Great question—it actually inspired me to write a separate column on the fact and the fiction behind House of Cards.
The answer is, definitely the former. During my time in the Missouri Senate, I never knew of a legislator sleeping with a journalist, but there was a lot of sex with legislative aides—though it generally happened with other people’s aides, not one’s own. Something about working with someone 16 hours a day makes them decidedly less sexy. I even knew of one legislator who slept with a constituent who visited his office to lobby for special needs children (though it happened after several meetings). They are now quite happily married.
Q: Our campaign is preparing to hire a bunch of summer interns to canvass this summer. I saw in the documentary about your race that you had this awesome group of interns who worked their hearts out for you. How did you find them? Did you have to weed a lot out?
—J.L., New York City
Well, I was lucky. As a college prof I was blessed to be in contact with a lot of young people who were into politics. And as I used to joke, it’s amazing how much you can motivate students to engage with passionate teaching…and a little extra credit.
But the key was the weeding out process. During my 2004 campaign for Congress, I implored anyone who expressed a scintilla of interest to become an intern. Most did, and about a quarter of them ended up not working out.
In my 2006 campaign, based on the twin notions that the desperate guy at the bar goes home alone and the girl who plays hard to get usually attracts many suitors, I decided to do things differently. When a student inquired about volunteering, I’d give her my email address and tell her to contact me in the next 48 hours to learn more about the application process. If she did that, I’d ask her to send her résumé to my campaign manager in the next 48 hours. If she did that and her résumé wasn’t terrible, my manager would tell her we still had one to two internships available and ask for a time she could come in to interview in the next 72 hours. If that went smoothly, my manager would ask for three references he could call within the next 48 hours. But by that point, we barely even needed to call them (though we did), because we could tell that the student was responsible, aggressive and committed to the cause. We didn’t lose a single intern that campaign.
Q: I’m a junior at the University of Virginia. While a business major, I’m also interested in politics. Specifically, I’m interested in working across the aisle for bipartisan solutions to challenging problems. I’m from Virginia and considering running for the House of Delegates. I’m not a member of either party and believe that I can bridge the differences between the two. Should I run as an independent?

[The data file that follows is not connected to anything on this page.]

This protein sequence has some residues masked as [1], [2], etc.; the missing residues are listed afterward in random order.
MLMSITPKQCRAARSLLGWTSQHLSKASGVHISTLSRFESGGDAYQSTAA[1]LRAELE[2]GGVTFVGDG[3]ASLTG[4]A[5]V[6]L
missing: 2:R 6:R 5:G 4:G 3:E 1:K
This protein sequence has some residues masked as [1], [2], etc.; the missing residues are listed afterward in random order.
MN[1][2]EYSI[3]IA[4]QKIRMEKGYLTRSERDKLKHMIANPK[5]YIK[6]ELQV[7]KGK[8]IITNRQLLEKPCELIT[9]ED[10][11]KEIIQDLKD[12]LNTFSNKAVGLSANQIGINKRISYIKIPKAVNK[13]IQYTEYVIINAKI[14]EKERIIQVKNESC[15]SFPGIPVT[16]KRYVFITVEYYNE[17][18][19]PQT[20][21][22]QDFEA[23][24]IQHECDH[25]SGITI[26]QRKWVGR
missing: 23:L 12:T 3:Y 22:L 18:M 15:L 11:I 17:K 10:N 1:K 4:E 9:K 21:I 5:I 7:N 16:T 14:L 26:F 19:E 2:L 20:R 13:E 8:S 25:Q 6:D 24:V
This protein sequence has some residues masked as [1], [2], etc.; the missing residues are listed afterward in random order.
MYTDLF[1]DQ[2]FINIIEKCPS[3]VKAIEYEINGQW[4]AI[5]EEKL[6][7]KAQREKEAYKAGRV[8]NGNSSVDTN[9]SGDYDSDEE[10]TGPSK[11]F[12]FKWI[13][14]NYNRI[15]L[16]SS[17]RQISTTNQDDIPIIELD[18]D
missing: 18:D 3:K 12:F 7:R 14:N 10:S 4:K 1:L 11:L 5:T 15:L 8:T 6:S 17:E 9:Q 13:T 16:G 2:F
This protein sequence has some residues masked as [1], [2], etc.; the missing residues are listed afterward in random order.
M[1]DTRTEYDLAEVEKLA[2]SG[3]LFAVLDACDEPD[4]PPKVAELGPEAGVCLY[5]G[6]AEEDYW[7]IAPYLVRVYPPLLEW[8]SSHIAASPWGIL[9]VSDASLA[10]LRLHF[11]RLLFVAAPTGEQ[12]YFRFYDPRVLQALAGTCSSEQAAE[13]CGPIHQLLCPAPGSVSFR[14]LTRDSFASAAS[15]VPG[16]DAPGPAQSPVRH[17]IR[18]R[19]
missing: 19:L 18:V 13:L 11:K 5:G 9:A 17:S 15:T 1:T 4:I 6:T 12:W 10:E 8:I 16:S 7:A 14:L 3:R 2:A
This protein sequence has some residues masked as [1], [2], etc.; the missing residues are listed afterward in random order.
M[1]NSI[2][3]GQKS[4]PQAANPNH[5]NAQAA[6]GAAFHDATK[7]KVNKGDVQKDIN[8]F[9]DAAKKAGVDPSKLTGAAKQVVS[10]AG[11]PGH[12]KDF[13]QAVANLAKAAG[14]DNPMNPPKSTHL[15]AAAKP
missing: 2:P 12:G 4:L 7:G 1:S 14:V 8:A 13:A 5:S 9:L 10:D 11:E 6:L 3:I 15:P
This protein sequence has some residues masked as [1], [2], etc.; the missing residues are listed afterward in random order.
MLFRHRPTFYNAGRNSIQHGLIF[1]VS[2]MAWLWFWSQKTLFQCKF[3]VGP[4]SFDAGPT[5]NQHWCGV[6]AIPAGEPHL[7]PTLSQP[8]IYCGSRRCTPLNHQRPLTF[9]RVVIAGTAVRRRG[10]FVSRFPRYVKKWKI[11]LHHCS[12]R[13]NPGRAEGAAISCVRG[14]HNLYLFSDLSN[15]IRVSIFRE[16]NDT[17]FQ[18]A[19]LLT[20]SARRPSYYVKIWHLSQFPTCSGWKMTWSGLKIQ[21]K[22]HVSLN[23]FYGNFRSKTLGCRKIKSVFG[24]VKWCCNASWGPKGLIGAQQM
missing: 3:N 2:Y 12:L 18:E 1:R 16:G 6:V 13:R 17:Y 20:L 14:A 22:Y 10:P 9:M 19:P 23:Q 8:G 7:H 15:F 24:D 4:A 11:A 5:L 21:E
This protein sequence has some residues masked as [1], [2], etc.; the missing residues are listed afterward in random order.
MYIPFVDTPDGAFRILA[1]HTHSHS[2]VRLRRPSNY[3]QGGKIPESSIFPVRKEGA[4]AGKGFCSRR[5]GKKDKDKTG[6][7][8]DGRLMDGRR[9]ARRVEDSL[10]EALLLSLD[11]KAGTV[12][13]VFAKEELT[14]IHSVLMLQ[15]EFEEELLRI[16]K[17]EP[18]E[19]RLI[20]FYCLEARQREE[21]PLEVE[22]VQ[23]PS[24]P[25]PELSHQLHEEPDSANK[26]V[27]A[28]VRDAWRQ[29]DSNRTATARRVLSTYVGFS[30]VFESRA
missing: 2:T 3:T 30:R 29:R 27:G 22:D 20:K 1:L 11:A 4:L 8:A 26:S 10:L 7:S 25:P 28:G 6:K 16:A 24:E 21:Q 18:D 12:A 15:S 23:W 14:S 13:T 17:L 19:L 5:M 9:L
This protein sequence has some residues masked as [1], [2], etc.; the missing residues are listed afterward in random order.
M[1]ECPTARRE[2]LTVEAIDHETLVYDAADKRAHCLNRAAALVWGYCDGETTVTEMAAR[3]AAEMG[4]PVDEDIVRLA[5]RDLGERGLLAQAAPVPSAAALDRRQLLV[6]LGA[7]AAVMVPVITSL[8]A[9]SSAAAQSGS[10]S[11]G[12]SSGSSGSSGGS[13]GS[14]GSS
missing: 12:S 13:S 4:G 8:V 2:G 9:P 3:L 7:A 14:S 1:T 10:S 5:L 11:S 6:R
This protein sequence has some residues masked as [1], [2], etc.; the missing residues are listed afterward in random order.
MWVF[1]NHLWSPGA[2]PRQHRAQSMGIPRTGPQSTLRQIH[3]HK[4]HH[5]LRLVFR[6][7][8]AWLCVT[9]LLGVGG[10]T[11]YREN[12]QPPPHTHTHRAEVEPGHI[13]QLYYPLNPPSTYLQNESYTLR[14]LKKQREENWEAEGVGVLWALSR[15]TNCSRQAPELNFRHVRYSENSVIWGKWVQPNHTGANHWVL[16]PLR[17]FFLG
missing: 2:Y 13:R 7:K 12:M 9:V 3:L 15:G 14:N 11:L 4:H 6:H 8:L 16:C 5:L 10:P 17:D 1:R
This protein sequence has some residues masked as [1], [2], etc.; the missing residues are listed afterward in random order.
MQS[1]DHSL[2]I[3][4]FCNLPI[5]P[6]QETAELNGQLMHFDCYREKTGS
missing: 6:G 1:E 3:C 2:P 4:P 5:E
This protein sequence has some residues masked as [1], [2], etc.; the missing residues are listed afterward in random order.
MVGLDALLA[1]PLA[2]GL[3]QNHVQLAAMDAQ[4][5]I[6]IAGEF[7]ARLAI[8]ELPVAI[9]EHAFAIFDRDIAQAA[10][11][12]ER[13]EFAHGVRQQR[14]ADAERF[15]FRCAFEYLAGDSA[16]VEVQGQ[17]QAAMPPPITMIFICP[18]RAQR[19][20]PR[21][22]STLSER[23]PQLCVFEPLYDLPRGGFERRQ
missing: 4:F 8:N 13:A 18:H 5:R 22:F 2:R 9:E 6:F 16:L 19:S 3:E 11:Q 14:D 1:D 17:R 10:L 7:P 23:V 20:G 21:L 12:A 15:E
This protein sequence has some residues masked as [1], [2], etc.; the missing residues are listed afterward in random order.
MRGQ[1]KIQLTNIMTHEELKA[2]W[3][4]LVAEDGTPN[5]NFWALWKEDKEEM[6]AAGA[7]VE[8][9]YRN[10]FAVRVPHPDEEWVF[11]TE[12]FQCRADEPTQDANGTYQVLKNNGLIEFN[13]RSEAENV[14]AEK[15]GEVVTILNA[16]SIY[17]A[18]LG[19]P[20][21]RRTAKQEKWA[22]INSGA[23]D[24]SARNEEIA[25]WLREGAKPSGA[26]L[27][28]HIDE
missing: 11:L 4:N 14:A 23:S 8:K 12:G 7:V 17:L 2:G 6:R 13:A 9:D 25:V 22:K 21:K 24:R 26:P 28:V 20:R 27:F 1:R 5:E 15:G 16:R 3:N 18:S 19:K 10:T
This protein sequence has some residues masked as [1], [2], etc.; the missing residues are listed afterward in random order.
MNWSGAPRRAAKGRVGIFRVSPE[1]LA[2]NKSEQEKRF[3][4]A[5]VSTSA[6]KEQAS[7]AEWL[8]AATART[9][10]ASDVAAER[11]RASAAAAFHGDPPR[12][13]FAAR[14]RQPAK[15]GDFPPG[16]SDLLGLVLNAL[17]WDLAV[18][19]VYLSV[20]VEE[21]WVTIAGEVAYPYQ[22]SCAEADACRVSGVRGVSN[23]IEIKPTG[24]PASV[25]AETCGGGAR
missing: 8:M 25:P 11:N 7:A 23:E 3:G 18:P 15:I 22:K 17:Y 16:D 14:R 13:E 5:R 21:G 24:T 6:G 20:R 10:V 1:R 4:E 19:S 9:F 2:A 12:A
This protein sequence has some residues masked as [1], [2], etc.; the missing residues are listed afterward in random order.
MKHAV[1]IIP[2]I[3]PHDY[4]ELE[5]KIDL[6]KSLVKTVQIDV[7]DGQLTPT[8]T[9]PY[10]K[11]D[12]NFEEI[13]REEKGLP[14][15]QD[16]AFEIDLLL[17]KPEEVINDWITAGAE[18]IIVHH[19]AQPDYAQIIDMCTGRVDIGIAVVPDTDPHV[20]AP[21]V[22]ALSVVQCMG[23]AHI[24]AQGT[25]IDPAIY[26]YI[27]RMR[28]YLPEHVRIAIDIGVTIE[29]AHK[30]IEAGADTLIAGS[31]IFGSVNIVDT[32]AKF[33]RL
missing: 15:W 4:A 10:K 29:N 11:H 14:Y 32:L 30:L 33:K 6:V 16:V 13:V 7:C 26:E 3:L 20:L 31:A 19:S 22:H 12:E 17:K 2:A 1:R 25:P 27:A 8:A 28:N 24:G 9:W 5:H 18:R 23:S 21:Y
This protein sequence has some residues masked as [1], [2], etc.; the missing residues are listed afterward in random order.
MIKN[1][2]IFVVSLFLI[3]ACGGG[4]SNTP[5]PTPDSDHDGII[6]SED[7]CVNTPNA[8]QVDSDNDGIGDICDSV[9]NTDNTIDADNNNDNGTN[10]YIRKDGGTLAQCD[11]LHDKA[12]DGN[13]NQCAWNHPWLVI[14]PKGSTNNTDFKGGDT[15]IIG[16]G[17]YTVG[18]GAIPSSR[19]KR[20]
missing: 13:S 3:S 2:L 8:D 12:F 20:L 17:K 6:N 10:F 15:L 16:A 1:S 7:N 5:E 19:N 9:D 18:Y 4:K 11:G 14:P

—B.Z., Charlottesville, Va.
No, not unless you left out the fact that you had an extra few million bucks to spend to fund an effort to get on the ballot, buy TV ads and direct mail to get your name out, and pay for an extensive field operation that targets, identifies and pulls your supporters out to vote. But even well funded independent candidates seldom meet with success (see: Golisano, Tom or Davis, Jack).
Hate to say it, but in a system where pluralities win (as opposed to a European style system of proportional representation), there will always be two dominant parties except in very unusual circumstances. (Political scientists call it Duverger’s law.)
You seem like a nice kid, but unless you have the money to essentially buy what a party nomination gets you (access to some donors, activists and a base level of credibility with voters), you will lose if you try to run as an indie. My advice is: Figure out which party you are closest to, and which party is more hospitable to moderates. Given the success of people like Mark Warner and Ken Cuccinelli in Virginia, the latter question would appear to answer itself. Good luck.
Q: Senator Smith, you made a mistake, admitted it, asked for forgiveness and got a second chance in life. And I think most people here in St. Louis who remember you are just fine with that. I saw Mark Sanford is running for his old House seat. Should he be forgiven?
—S.N., St. Louis
Absolutely. First of all, after originally asking forgiveness of God and his family, Sanford went on an 18-month statewide apology tour. That should count for something. Second, what happens in a politician’s marriage really isn’t anybody else’s business. But suppose you believe that if a pol lies to his wife, he’d lie to his constituents. Even by that standard, Sanford seems to fare well. Instead of calling a press conference and denying sexual relations with the other woman, or claiming that he’d received a nude massage from Playboy bunny Tai Collins (like former U.S. Sen. Chuck Robb) but refrained from doing the deed, Sanford bared his soul: Not only did he shtup his mistress, he confessed that he was actually in love with her. (This was no spring fling; they are now engaged.) So, at least after his original deceit, which was unspeakably humiliating, Sanford wins the gold medal for candor